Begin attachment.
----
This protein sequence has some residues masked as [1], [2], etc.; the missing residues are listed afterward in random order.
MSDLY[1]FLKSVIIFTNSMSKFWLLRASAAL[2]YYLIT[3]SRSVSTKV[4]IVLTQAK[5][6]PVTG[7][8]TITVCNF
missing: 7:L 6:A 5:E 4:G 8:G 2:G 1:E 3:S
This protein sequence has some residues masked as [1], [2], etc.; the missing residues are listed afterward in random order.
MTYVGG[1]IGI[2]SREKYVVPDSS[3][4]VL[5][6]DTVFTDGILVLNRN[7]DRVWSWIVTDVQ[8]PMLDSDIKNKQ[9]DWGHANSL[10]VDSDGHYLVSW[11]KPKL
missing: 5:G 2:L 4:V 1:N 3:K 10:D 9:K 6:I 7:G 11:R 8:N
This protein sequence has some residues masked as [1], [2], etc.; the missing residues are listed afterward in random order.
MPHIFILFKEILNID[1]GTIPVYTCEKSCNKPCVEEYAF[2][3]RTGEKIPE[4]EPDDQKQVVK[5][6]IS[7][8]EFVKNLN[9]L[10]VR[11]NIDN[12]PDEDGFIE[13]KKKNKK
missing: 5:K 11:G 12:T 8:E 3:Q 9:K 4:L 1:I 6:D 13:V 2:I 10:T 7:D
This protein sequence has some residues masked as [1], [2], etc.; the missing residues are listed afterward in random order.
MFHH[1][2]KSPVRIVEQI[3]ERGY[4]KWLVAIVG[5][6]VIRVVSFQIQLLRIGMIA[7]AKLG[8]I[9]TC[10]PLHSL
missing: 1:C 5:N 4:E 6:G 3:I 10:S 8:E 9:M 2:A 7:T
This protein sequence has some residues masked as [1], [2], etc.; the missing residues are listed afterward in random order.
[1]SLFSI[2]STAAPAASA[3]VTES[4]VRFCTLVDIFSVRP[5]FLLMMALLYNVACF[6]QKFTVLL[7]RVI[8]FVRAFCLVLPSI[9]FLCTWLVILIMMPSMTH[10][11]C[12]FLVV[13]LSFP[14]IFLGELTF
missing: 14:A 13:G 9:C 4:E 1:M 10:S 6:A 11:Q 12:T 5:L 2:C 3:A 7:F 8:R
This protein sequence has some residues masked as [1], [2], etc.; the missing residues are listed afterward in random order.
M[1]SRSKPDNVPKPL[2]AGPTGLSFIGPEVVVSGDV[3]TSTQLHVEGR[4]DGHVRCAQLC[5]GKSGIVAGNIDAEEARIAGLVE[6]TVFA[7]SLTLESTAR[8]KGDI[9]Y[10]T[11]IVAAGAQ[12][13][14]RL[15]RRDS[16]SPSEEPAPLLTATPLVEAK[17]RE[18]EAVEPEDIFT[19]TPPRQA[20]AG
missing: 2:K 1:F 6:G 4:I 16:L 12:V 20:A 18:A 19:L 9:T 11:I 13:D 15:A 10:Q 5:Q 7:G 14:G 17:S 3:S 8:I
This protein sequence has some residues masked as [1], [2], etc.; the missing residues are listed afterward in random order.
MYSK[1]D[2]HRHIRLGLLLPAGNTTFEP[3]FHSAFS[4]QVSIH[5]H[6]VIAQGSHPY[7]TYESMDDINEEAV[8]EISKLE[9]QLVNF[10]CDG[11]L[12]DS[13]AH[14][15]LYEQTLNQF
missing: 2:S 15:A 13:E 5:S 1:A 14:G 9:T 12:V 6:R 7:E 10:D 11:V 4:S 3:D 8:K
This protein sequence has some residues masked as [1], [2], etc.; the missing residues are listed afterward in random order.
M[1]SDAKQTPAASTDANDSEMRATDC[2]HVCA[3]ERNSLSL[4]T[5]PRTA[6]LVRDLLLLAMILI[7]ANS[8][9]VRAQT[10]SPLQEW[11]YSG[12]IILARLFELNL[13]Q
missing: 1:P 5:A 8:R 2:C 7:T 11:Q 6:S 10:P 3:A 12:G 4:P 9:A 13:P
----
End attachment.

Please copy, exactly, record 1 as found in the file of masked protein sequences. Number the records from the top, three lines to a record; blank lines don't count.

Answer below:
This protein sequence has some residues masked as [1], [2], etc.; the missing residues are listed afterward in random order.
MSDLY[1]FLKSVIIFTNSMSKFWLLRASAAL[2]YYLIT[3]SRSVSTKV[4]IVLTQAK[5][6]PVTG[7][8]TITVCNF
missing: 7:L 6:A 5:E 4:G 8:G 2:G 1:E 3:S